Eight new ghettos divide Baghdad’s Shia and Sunni neighbourhoods. In the second film of his City of Walls series Ghaith Abdul-Ahad looks across the wall from Sunni Khaadimiyah to Shia Khazira, where murder, hatred and division are perilously close to the surface. Ghaith Abdul-Ahad reports from his hometown in thesecond part of his City of Walls video series.
GHAITH ABDUL-AHAD, THE GUARDIAN: Brother of a friend of mine was picked up from this street. He came to see some of his friends. He was a Sunni. And he was kidnapped in the street. For weeks, his relatives—his brothers and cousins—trying to negotiate with the militia that kidnapped him, trying to get him released. They werehave bargaining over money and everything. By the time they reached a deal, kind of, his body was found, and he was killed two weeks earlier. He was 21 years old. He was kidnapped exactly here. I’m on my way to northeastern Baghdad, to the walls that separate Sunni Adhamiyah from Shia Qahira. As we drive, the walls begin to dominate the city landscape. For me, they have become the physical symbol of the division between Sunni and Shia. Twelve foot high and made of concrete to withstand any bomb blast, these ugly gray slabs now slice of Baghdad. At least 11 de facto ghettos, both Sunni and Shia, have been created, dividing neighbor from neighbor and choking off all normal communications. The walls were built by the Americans to try to contain the growing violence between Sunni and Shia. But all these walls have really done is to create a phony kind of peace. And it’s true it is hard to kill a neighbor if you have to scale a 12 foot wall to get to him. In Adhamiyah, the awakening council commander takes me in his car for my protection.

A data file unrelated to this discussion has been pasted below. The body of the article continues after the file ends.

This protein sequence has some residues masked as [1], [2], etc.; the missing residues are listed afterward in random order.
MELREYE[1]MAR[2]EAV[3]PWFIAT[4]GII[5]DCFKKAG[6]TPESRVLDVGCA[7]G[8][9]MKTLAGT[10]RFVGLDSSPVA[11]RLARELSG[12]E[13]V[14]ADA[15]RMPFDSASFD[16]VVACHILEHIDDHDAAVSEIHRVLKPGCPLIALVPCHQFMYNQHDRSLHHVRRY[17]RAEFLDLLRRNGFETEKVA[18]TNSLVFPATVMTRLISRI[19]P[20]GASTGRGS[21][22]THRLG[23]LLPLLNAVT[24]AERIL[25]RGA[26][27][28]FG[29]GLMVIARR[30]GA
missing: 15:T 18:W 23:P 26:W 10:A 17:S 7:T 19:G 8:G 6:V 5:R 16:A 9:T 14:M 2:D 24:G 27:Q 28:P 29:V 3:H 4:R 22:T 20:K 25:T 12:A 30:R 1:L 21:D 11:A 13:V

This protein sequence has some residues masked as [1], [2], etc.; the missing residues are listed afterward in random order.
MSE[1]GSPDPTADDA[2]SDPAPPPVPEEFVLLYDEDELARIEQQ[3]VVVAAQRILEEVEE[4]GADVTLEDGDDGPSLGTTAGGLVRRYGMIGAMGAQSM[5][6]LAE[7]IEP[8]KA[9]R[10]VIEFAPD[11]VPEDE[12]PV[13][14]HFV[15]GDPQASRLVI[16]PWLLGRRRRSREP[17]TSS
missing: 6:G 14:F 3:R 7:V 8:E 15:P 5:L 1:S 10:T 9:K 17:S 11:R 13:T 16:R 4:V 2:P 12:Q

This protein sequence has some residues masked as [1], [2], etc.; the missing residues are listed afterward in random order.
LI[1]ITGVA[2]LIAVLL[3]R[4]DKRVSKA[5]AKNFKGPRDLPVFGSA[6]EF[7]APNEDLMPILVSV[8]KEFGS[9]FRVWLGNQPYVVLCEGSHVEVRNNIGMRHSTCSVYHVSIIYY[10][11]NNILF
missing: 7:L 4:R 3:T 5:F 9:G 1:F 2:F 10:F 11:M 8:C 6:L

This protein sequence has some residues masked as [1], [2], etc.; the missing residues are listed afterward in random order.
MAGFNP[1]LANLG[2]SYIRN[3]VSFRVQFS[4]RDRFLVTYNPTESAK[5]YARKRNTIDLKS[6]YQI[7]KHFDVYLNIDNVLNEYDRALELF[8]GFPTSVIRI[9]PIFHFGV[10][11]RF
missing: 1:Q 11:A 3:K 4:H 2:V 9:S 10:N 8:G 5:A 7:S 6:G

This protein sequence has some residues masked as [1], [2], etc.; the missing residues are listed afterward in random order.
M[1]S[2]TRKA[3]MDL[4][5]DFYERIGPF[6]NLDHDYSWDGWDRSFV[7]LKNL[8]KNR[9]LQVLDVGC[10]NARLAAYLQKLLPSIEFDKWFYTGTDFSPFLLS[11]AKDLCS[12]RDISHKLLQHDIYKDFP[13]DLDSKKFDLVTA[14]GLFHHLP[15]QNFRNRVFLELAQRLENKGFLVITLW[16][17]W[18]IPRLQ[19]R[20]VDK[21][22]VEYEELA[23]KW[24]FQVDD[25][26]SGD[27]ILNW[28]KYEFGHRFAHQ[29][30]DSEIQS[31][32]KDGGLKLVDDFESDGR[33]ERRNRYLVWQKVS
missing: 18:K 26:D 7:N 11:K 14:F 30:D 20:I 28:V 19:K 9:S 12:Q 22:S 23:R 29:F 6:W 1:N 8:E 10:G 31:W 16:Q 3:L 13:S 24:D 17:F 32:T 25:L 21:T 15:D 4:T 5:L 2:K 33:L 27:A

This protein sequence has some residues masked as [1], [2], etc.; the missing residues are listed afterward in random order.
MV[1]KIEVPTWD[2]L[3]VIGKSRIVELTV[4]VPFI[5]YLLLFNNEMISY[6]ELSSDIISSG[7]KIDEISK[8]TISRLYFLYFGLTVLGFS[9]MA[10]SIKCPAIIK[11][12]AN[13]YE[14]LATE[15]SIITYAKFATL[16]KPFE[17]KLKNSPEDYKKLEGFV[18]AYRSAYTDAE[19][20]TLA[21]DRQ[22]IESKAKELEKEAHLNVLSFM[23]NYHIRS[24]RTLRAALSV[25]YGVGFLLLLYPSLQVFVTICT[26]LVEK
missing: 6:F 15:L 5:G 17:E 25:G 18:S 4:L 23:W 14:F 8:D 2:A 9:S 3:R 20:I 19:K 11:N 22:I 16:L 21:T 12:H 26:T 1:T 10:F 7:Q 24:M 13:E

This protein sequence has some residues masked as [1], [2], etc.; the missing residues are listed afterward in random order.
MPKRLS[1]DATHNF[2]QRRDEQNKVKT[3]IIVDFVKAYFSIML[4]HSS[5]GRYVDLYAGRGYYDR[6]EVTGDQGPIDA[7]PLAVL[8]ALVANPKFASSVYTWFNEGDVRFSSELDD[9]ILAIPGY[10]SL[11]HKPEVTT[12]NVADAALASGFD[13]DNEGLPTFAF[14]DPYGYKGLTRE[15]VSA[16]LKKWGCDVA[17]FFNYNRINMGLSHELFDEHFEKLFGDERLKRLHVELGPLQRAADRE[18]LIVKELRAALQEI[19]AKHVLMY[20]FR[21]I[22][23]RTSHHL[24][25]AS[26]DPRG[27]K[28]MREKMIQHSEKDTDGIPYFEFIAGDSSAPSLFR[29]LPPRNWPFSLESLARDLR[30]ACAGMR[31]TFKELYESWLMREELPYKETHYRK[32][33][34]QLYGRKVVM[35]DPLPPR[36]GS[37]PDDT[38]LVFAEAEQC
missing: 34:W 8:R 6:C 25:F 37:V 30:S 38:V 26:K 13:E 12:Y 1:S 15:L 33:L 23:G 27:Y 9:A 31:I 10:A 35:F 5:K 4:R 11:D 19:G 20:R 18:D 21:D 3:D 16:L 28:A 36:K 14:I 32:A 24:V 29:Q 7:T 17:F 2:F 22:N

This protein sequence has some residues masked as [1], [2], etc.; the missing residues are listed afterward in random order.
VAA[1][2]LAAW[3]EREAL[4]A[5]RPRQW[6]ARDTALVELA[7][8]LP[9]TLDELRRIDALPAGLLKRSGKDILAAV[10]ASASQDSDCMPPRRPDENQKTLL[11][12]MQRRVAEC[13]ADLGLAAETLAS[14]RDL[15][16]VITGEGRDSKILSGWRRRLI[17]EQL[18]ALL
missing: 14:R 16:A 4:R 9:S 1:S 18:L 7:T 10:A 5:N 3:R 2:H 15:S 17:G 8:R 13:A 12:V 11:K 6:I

ABDUL-AHAD (SUBTITLED TRANSLATION): These walls—I feel like I’m in Palestine or Gaza. Have you seen it there?
MAN (SUBTITLED TRANSLATION): It’s worse than Palestine here. What has happened in Iraq is much worse. But no one is telling the truth about what is happening here.
ABDUL-AHAD (ENGLISH): When we get there, it’s a shock. I used to pass by this bridge every day on my way to school. Sometimes I would eat my lunch here. Now the footbridge is locked. It’s unbelievable.
MAN: Sunni and Shia, we all used to serve in the army together. At school, we never knew who was Sunni or who was Shia. This division between us never existed before. The government has created it. These walls should be pulled down.
ABDUL-AHAD: It was time to see the Shia side of the wall on the other side of the footbridge. Qahira is now a stronghold of the Mehdi Army, loyal to the Shia cleric Muqtada al-Sadr. So I have to switch my identity, become a Shia instead of a Sunni, put on Shia rings, and use a different ID card. And on the way, my new guide tells me a horrifying story about the road we are driving on.
ABDUL-AHAD (SUBTITLED TRANSLATION): Has this place being used for assassinations?
MAN (SUBTITLED TRANSLATION): Oh, yes.
ABDUL-AHAD: Like, you find bodies here?
MAN: Yes. Most of the time you find five bodies killed execution style by using plastic tape. They don’t use a gun; they wrapped their heads and sticky tape to asphyxiate them. We don’t know where they are from.
ABDUL-AHAD (ENGLISH): We’ve just switched cars. We came to this car. Our guide is in the other car with two of the local neighborhood militia. We’re entering Qahira now. This is the first checkpoint leading into this area. As we can see from the pictures, Muqtada al-Sadr is the dominant figure here. The Arabic says, “I have liberated you. Don’t let anyone enslave you after I have gone.” And we’re in. The red, green, and black flags are a clear sign that this is a Shia area. The men of the Mehdi Army allow me to photograph their checkpoint. It’s a tense atmosphere. I can’t believe they’re allowing us to film them. They may despise America, but this one sports a Nike swoosh on his baseball cap. The Mehdi Army is effectively fighting two wars, one against the Sunni militia in Adhamiyah, and another against the Americans. My guide is a soldier of the Mehdi Army. He boasts to me about the American soldiers he says he has recently killed.